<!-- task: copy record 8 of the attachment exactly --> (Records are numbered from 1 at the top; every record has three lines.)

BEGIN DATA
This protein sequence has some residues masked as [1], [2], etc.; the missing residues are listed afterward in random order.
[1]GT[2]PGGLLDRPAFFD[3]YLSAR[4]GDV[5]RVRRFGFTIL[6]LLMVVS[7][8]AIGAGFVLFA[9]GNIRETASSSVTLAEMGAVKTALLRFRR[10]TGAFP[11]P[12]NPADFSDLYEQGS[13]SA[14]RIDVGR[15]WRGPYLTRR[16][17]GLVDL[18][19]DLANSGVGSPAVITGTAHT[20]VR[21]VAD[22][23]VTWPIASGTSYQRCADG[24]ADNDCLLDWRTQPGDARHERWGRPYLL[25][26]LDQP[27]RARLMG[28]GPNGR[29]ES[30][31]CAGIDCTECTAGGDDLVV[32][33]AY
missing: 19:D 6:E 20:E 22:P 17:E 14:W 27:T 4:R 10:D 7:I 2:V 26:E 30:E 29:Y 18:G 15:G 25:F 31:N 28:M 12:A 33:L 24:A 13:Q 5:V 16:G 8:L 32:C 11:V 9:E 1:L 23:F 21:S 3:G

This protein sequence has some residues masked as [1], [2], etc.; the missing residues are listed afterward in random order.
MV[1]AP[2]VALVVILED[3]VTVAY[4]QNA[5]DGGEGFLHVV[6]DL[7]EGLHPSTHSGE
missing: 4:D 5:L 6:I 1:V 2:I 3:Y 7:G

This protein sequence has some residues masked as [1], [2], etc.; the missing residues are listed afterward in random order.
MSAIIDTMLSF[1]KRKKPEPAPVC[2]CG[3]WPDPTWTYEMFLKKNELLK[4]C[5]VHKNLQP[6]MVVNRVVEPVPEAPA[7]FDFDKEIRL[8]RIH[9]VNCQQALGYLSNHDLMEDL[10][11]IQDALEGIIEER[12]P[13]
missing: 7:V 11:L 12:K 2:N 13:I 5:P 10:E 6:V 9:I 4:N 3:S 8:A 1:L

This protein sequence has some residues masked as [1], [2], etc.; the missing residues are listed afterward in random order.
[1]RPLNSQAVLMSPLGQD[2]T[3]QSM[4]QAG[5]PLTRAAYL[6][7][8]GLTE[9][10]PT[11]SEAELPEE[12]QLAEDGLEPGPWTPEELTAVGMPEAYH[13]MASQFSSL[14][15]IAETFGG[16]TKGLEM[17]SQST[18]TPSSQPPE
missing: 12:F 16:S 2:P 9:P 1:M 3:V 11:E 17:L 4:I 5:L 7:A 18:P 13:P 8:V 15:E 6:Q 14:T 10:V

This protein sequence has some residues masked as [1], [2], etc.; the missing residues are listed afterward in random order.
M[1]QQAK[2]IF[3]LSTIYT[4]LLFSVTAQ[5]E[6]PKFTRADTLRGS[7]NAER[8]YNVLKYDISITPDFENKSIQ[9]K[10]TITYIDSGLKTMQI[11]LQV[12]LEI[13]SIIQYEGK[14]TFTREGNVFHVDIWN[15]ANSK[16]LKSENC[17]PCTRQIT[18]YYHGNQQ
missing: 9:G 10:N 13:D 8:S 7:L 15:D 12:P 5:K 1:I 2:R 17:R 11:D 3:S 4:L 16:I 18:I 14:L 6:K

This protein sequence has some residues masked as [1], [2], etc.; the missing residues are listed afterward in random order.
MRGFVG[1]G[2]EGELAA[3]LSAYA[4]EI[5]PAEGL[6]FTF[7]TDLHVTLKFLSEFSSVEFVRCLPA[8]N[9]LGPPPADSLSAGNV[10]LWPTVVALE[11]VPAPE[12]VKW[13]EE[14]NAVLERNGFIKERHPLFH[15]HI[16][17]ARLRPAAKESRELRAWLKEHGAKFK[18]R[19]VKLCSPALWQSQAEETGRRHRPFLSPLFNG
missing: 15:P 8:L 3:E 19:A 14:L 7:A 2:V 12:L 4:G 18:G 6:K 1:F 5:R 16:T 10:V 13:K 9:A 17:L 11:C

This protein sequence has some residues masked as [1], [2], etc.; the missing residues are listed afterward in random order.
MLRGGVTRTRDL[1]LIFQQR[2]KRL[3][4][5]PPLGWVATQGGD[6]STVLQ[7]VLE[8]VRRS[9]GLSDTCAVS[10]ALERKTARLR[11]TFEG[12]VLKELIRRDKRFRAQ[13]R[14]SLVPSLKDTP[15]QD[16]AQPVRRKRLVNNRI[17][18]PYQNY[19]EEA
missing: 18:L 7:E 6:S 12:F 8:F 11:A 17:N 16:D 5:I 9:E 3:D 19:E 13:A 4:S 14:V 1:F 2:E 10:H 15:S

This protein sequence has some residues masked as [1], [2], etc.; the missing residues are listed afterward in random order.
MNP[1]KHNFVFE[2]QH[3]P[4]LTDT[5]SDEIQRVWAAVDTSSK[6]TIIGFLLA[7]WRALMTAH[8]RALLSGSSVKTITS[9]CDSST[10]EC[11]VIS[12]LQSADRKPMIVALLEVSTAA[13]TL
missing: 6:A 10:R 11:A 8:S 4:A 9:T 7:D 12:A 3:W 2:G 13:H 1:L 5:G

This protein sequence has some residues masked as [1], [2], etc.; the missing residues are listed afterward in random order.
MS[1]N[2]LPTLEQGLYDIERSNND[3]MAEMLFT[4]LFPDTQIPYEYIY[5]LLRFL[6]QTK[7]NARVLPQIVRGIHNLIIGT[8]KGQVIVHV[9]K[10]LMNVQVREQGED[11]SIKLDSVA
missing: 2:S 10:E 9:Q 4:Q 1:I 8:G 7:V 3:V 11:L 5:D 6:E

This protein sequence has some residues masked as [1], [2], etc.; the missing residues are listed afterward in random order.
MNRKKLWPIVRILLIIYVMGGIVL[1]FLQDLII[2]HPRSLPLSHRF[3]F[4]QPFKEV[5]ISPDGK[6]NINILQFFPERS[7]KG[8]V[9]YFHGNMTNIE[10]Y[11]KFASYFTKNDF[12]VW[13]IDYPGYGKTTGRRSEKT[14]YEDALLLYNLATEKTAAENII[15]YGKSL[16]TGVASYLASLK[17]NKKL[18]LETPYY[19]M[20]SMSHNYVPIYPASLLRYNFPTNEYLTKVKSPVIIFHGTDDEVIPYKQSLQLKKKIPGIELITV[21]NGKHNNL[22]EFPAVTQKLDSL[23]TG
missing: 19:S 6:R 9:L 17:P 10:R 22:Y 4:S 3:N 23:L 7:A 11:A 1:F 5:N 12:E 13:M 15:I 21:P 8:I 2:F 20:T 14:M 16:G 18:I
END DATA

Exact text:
This protein sequence has some residues masked as [1], [2], etc.; the missing residues are listed afterward in random order.
MNP[1]KHNFVFE[2]QH[3]P[4]LTDT[5]SDEIQRVWAAVDTSSK[6]TIIGFLLA[7]WRALMTAH[8]RALLSGSSVKTITS[9]CDSST[10]EC[11]VIS[12]LQSADRKPMIVALLEVSTAA[13]TL
missing: 6:A 10:R 11:A 8:S 4:A 9:T 7:D 12:A 3:W 2:G 13:H 1:L 5:G